Robot 'rosetta stone' will unify the bots

ZDNet

Robotics, once a fractured field of scrappy tech startups, is starting to come of age. The latest proof is a set of interoperability standards that will allow Autonomous Mobile Robots (AMRs) from leading vendors to integrate and work together in settings like factories, warehouses, and ecommerce fulfillment centers. The best telepresence hardware to go beyond video conferencing and make remote work truly collaborative. MassRobotics, an independent non-profit, recently released the MassRobotics Interoperability Standard to allow units from competing automation marques to seamlessly interact. Initial participating vendors include Vecna Robotics, 6 River Systems, Waypoint Robotics, Locus Robotics, Seegrid, MiR, Autoguide Mobile Robots, Third Wave Automation, and Open Robotics Foundation, all leaders in the AMR space.


Resurrecting Dead Languages with AI, Machine Learning

#artificialintelligence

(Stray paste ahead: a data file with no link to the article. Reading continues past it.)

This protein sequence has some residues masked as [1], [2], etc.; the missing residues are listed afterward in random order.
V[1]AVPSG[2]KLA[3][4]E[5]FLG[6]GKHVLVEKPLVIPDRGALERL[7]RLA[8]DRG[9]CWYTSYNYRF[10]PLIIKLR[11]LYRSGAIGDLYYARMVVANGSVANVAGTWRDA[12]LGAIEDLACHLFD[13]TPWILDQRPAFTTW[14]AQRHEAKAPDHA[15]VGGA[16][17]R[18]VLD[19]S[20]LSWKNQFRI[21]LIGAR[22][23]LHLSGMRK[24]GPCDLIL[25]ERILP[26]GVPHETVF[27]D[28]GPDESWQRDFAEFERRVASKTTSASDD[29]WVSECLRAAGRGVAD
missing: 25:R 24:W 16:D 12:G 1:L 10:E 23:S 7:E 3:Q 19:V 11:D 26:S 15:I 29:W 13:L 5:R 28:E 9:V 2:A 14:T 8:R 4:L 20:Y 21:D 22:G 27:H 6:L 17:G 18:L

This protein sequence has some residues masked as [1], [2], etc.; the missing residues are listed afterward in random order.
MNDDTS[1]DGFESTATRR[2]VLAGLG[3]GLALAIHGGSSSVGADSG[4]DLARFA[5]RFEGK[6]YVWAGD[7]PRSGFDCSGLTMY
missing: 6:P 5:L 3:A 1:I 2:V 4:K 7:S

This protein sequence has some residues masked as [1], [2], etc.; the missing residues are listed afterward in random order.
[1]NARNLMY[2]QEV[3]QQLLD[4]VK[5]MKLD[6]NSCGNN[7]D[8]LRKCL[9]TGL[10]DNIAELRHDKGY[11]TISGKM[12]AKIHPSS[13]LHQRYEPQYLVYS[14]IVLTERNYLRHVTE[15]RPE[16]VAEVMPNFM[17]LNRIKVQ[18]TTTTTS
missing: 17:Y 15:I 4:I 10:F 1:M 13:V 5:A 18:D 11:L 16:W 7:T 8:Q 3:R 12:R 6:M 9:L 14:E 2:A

Listen to this episode from Tcast on Spotify. Here is your fun fact for the day – Napoleon actually broke the Rosetta Stone. Go figure. In a way, it’s a great metaphor. The Rosetta Stone has been an incredible tool for translating multiple languages in the centuries since its discovery, proving itself a valuable aid in helping put back the pieces of many languages that tend to get broken and lost over time. The value though is not merely in being able to translate ancient languages, it’s in all the history that comes with being able to read ancient texts for the first time. Suddenly a whole perspective on historical events opens up, or knowledge of things we could never have known about otherwise is unlocked. Putting an ancient language back together doesn’t just open up words, it opens up literal worlds. Now, the geniuses over at MIT have come up with another tool that we can use to unlock a few more. A new system has been developed by the Computer Science and Artificial Intelligence Laboratory (CSAIL) that can actually decipher lost languages. Best of all, it doesn’t need extensive knowledge of how it compares with already known languages to crack the code. The program can actually figure out on its own how different languages relate to one another.  So, how does that wizardry work? One of the chief insights that make CSAIL’s program possible is the recognition of certain patterns. One of these is that languages only develop in certain ways. Spellings can change in some ways, but not others due to how different certain letters sound. Based on this and other insights, it was possible to develop an algorithm that can pick out a variety of correlations.  Of course, such a thing has to be tested before it can be trusted. If you don’t test your language detector, you get bad languages. That’s probably how the whole “Aztecs said the end of the world would be in 2012” thing started. One intern with a bad translator program took it from, “And then I decided I could stop chiseling the years now. I’m a few centuries ahead,” to “the earth will stop completely rotating in 2012”. Fortunately, the researchers at MIT were a bit brighter than that. They took their program and tested it against several known languages, correctly pointing out the relationships between them and putting them in the proper language families. They are also looking to supplement their work with historical context to help determine the meaning of completely unfamiliar words, similar to what most people do when they come across a word they don’t know. They look at the entire sentence and try to figure out the meaning from the surrounding context.  Led by Professor Regina Barzilay, the CSAIL team has developed an incredibly useful tool to help us understand not just the events of times gone by, but the way people thought back then. By better understanding the languages of the past, we can learn why people did what they did. We could gain valuable insight into cultures long dead to us. That knowledge will in turn help us to better understand our past and how we got to where we are. It gets us more information, information straight from the source, or at least closer to it. If TARTLE likes anything in the world, it’s getting information straight from the source.  After all, that’s what we preach day in and day out around here. Getting our information from the source, minimizing false assumptions and bias when it comes to analyzing information. It’s great to see that same spirit at work in one of the world’s premier research centers and to see it being applied to our past.  What’s your data worth? www.tartle.co